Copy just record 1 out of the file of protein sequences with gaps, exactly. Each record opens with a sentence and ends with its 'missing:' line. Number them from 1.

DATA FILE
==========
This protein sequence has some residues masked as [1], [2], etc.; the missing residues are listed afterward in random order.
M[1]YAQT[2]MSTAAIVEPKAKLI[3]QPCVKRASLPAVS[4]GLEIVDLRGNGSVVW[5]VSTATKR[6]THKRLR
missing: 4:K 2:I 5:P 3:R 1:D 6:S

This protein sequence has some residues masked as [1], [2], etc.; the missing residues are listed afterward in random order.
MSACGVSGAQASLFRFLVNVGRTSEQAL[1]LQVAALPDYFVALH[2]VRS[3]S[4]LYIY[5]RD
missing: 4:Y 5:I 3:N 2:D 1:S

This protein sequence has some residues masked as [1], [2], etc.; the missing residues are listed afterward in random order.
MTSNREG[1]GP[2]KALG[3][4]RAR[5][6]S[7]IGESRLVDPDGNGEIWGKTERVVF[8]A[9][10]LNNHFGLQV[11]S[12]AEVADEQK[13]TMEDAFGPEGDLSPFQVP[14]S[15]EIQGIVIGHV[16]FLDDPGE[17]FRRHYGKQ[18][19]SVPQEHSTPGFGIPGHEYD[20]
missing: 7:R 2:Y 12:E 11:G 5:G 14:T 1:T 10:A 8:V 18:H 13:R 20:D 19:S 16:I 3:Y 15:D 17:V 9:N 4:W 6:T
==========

This protein sequence has some residues masked as [1], [2], etc.; the missing residues are listed afterward in random order.
M[1]YAQT[2]MSTAAIVEPKAKLI[3]QPCVKRASLPAVS[4]GLEIVDLRGNGSVVW[5]VSTATKR[6]THKRLR
missing: 4:K 2:I 5:P 3:R 1:D 6:S